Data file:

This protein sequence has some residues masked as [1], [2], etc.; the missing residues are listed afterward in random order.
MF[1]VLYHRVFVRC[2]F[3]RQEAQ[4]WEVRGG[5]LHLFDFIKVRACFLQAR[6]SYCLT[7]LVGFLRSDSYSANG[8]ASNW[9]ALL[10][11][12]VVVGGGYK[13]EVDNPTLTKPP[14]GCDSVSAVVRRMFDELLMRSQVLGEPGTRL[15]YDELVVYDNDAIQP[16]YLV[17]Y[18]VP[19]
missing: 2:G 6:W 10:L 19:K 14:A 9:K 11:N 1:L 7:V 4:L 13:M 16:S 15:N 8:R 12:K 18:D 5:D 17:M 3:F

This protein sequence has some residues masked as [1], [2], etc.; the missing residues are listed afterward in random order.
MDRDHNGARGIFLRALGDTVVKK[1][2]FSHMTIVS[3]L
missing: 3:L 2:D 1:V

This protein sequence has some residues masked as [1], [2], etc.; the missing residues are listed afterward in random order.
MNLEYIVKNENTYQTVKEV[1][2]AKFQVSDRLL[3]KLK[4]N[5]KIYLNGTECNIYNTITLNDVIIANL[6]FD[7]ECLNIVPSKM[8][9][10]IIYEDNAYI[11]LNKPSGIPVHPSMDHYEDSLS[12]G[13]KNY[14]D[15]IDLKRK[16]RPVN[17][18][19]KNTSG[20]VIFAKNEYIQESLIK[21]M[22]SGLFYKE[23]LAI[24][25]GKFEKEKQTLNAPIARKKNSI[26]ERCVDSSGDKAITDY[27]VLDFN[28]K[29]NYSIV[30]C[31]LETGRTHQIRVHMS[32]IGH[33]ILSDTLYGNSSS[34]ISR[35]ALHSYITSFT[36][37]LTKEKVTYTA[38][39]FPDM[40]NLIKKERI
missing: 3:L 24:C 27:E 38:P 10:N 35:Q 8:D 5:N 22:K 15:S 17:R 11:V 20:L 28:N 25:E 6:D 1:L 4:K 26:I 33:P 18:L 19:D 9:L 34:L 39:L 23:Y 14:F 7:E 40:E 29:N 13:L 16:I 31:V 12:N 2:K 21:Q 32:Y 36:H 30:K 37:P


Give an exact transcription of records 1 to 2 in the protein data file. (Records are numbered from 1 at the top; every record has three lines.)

This protein sequence has some residues masked as [1], [2], etc.; the missing residues are listed afterward in random order.
MF[1]VLYHRVFVRC[2]F[3]RQEAQ[4]WEVRGG[5]LHLFDFIKVRACFLQAR[6]SYCLT[7]LVGFLRSDSYSANG[8]ASNW[9]ALL[10][11][12]VVVGGGYK[13]EVDNPTLTKPP[14]GCDSVSAVVRRMFDELLMRSQVLGEPGTRL[15]YDELVVYDNDAIQP[16]YLV[17]Y[18]VP[19]
missing: 2:G 6:W 10:L 19:K 14:A 9:K 11:N 1:L 7:V 4:L 13:M 16:S 15:N 8:R 12:K 18:D 5:D 17:M 3:F

This protein sequence has some residues masked as [1], [2], etc.; the missing residues are listed afterward in random order.
MDRDHNGARGIFLRALGDTVVKK[1][2]FSHMTIVS[3]L
missing: 3:L 2:D 1:V